|Washington County funds Business Recovery Centers|
About $500,000 to fund four Business Recovery Centers was approved by the Washington County Board of Commissioners on Tuesday [June 2].
The Business Recovery Centers are being managed and staffed in partnership with Adelante Mujeres, Beaverton Chamber of Commerce, Hillsboro Chamber of Commerce and Tualatin Chamber of Commerce. The funding comes from the County’s $104 million federal Coronavirus Relief Fund, part of the Coronavirus Aid, Relief and Economic Security (CARES) Act.
“As a County, we need to find multiple ways to help our business community,” said Jerry Willey, Washington County Commissioner, District 4. “One of the most important things we can do is get information, resources, and assistance into the community quickly. Working with our expert partners, we know our funds will be used to do just that.”
The Business Recovery Centers are open from 8 a.m.-5 p.m. Monday through Friday. Staff will provide businesses in Washington County with free, one-on-one assistance, information and resources necessary to help owners stabilize and reopen their businesses. Visit businessrecoverycenters.org, for resources in English and Spanish, for locations and contact information. The centers will also provide assistance in other languages, as needed.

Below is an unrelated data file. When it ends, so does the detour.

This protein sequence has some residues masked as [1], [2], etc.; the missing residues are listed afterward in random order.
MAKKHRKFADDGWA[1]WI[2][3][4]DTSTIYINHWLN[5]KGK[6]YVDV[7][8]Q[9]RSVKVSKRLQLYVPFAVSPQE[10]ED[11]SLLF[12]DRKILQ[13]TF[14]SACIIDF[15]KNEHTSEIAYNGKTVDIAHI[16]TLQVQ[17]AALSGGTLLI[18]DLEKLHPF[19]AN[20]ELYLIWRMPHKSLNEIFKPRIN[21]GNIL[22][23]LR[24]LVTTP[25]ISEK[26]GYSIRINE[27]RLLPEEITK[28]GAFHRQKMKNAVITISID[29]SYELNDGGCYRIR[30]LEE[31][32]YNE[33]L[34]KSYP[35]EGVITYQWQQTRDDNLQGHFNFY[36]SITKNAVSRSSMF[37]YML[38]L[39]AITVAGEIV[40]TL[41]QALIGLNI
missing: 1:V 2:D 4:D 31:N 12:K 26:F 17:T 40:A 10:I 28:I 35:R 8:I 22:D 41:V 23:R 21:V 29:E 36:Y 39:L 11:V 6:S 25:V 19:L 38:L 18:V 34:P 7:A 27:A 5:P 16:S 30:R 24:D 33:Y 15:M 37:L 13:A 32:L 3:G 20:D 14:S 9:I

“All of our business community has been affected by the COVID-19 pandemic,” said Maribel De Leon, Director of Microenterprise Programs, Adelante Mujeres. “A major step in helping business owners in these difficult times is to open our doors and let them know that they are all welcome. These centers, with bilingual staff, will be ready to assist businesses in all industries and of all sizes.”
In addition to supporting the Business Recovery Centers, the Board approved a framework for more CARES Act funding to build on existing efforts to recover from the pandemic. CARES Act funds are restricted to necessary expenses arising due to the current public health emergency.
“Washington County is committed to helping our community recover from this unprecedented pandemic,” said Pam Treece, Washington County Commissioner, District 2. “We continue to work with our local, state and federal partners to make sure that the people and businesses who call Washington County ‘home’ can meet these economic challenges.”
In May, the County’s Small Business Emergency Assistance Program provided 102 grants to Washington County businesses. Loans are also being processed through the County’s partnership with Micro Enterprise Services of Oregon (MESO) and Craft 3. The County’s partnership with Worksystems Inc. is providing direct technical assistance to businesses going through the reopening process.